Thursday, 15 August 2013

Magna Carta: A Tradition of Our Own

My guess is that many Canadians now know almost nothing about the Magna Carta - even many of the chattering classes. Maybe I'm wrong, but I don't think so. 

It's one of the things that makes the attempts of Len Rodness to bring a copy of the Magna Carta to Canada so interesting. (see this article in the Star about it.)What would we make of it now? 

The Magna Carta was the agreement signed by England's King John 1 in 1215 with the barons of his realm who rose up in rebellion and essentially forced him to sign an agreement limiting his powers. The medieval terms of the agreement were fairly narrow, but in later years it came to be part of an invented tradition of democracy in Britain, each generation using it to expand the democratic powers of parliament, a document that became powerful precisely because of its history and because it showed a very long standing tradition of limiting royal power (however limited the initial premise).

In bygone generations, English Canadians would have understood the Magna Carta as part of the British parliamentary legacy - part of the British tradition of liberty and fair play (with all of its omissions that often weren't acknowledged) that Canada inherited. In the 1950s when Liberals were busy demolishing the British symbols in Canada, much to the delight of French Canadian nationalists, and increasingly as many English Canadians didn't especially notice or bother about it, Eugene Forsey railed in indignation when Arthur Lower complained about how English Canadians took such things like the Magna Cart as a 'tradition not thine own.' 

This, to Forsey, was nonsense. It was his tradition. It was the tradition of Canada.

What would we think now?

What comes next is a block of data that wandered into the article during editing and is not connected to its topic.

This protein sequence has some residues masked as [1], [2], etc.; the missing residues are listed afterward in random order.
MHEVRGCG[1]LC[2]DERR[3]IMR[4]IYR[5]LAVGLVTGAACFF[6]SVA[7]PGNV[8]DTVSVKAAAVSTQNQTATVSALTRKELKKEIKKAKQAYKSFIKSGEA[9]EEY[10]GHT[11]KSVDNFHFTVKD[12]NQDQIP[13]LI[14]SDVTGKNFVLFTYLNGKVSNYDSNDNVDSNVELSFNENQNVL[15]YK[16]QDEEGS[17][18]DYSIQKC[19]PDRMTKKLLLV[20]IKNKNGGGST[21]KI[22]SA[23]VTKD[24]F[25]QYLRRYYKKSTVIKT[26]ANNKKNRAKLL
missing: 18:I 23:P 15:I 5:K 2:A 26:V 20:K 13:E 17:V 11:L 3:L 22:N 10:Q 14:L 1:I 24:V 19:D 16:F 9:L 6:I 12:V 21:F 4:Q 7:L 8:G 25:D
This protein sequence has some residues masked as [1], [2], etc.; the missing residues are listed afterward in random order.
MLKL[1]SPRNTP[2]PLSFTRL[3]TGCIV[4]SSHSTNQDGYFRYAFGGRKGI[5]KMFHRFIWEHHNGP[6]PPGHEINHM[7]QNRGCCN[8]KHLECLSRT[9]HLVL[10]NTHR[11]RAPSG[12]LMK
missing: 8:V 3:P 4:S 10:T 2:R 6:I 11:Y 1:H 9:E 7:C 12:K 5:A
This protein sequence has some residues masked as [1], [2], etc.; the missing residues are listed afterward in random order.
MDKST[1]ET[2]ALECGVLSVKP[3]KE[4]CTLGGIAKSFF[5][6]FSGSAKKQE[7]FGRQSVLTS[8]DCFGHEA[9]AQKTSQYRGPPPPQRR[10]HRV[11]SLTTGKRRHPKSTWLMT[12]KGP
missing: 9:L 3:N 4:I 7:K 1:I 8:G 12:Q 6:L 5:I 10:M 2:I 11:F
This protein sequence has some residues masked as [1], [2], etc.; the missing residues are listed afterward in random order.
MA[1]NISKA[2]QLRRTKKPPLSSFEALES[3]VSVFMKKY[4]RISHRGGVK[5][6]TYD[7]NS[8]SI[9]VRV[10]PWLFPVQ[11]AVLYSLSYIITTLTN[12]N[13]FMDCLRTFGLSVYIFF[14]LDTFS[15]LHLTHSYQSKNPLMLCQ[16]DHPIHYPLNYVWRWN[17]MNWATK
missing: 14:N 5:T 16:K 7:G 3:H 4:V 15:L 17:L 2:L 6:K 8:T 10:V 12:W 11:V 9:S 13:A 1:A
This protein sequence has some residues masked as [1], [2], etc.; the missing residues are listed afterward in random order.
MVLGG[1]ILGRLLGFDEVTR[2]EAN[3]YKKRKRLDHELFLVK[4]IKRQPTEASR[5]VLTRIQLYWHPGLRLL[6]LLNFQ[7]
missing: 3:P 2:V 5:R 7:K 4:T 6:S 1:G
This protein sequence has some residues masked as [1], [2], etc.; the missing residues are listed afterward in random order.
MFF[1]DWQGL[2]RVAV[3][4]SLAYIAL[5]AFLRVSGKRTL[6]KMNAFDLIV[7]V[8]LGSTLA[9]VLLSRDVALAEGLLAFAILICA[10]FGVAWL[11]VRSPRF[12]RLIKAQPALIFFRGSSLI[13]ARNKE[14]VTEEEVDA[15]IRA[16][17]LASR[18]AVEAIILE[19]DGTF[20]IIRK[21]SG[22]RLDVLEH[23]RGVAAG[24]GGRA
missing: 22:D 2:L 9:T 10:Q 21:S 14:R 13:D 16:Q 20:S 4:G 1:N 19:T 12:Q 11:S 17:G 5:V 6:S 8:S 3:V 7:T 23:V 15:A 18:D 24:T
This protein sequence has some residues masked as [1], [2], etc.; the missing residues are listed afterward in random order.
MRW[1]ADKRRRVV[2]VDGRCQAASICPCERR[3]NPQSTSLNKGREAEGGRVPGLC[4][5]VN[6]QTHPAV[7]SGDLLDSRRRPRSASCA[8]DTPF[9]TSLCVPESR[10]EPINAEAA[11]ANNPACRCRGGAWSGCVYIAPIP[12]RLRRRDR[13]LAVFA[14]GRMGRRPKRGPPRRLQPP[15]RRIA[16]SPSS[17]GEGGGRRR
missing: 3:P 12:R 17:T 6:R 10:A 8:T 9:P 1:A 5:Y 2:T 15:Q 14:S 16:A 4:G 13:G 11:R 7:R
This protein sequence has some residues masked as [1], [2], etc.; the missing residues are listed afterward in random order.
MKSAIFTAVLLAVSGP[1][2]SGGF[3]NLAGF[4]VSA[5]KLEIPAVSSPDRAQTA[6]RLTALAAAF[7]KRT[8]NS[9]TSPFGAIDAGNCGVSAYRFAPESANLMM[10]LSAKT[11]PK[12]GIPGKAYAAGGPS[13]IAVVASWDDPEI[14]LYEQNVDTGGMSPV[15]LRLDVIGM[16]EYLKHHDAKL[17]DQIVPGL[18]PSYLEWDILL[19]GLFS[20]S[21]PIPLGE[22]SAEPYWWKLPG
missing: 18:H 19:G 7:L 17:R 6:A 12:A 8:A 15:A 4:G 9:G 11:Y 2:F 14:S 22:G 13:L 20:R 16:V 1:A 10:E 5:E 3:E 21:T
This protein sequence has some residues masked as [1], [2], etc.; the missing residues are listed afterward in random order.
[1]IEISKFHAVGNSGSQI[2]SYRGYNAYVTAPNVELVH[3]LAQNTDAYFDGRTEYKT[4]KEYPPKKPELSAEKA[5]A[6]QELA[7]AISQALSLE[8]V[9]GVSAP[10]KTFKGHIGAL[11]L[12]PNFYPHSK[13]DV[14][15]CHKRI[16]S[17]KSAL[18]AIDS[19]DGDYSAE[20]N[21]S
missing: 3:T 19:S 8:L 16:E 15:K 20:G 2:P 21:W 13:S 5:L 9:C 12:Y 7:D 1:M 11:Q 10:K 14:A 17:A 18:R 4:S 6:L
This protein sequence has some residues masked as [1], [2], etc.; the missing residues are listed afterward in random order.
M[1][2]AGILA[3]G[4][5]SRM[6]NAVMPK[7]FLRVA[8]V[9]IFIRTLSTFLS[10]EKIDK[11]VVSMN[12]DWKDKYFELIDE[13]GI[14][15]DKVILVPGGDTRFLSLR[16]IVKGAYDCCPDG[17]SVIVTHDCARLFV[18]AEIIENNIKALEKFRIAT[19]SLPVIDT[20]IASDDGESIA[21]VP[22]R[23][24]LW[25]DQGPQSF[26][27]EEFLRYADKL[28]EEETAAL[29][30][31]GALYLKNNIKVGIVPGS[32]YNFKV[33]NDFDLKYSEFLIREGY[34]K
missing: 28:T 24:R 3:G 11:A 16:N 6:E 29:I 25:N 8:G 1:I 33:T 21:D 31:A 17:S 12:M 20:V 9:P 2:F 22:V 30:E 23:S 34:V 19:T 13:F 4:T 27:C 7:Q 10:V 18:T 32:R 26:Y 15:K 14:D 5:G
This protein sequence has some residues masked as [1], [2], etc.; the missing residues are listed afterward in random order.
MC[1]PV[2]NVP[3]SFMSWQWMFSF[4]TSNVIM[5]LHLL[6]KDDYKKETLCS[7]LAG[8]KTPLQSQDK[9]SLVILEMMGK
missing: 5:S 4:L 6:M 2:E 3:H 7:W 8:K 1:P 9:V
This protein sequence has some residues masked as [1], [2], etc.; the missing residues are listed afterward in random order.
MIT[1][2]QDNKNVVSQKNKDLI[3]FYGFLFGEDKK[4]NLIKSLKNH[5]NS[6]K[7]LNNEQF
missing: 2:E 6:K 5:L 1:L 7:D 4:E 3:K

Personally, I first heard of it when I was a young voracious reader of about eleven, poring through the historical novels of Sharon Kay Penman. Good reading still, though I can't find an image from the edition I read.

Friday, 9 August 2013

The Real McCoy

Who was Elijah McCoy? Until recently I hadn’t a clue. Probably I’m not alone.

When the good people of the 4thLine Theatre invited me to see a production of their latest play, ‘The Real McCoy, I soon found out. The play is a loosely historical and biographical story of McCoy, a black inventor, born in Upper Canada but who moved to the United States, and made a life for himself as an inventor of many things, notably a special cup that allowed steam engines to run for longer periods of time without having to be stopped every so often to be re-lubricated. If this sounds small, imagine a train trip (as the play asks you to do) interrupted every fifteen minutes by stops to re-lubricate the engines – the stops lasting longer than the journey. Sounds like commuter hell.

I confess that I don’t know how much of the production is historically accurate. McCoy doesn’t get an entry in the Dictionary of Canadian Biography. He shows up only briefly in Robin Winks’ history of the blacks in Canada, as one amongst many Canadian blacks who drifted south to the United States in search of opportunity in the latter years of the nineteenth century. I haven’t done an extensive search, but it seems hard to find a good deal of material on him. What’s more, the writer of the play, Andrew Moodie, admits in the program that he has taken some liberties. He wanted to get at the human story of the man’s life. In this, he more than succeeded.

This blog isn’t usually the place to find a theatre review, so I won’t go on at length of the merits of the production (there are many).

As a work of history, the play is fascinating. Written and first produced in 2006, the play makes some interesting choices. The most noticeable is to make the endemic racism of McCoy’s life only one part of the production. An intelligent and ambitious man like McCoy would have had to face racism on a continuous and ongoing basis. It would have stunted his career, blighted many of his hopes. All of this is in the play, but the play is also much more than this. In many respects it succeeds at telling a deep and universal human story – at drawing anyone in.

I found myself chuckling at a moment early in the play when the young McCoy tries to smash a puzzle his father has given him – frustrated that he can’t get it right. One of my own sons does this on an almost daily basis, especially when hungry or tired. Lego is just too much. In the play McCoy’s father shushes his anger, consoles him and says ‘Anger blinds you. You can’t see when you’re angry.’ The situation is particular; its application is universal.

As I sat in the outdoor theatre in a crowd consisting entirely of white folks, watching this play put on by African Canadian actors, in rural Ontario, it reminded me that the inclusive history that many academics practice is part of something bigger. A historical play, whatever the liberties taken, is still a history lesson – and a much more pleasant one than I could deliver in a lecture hall.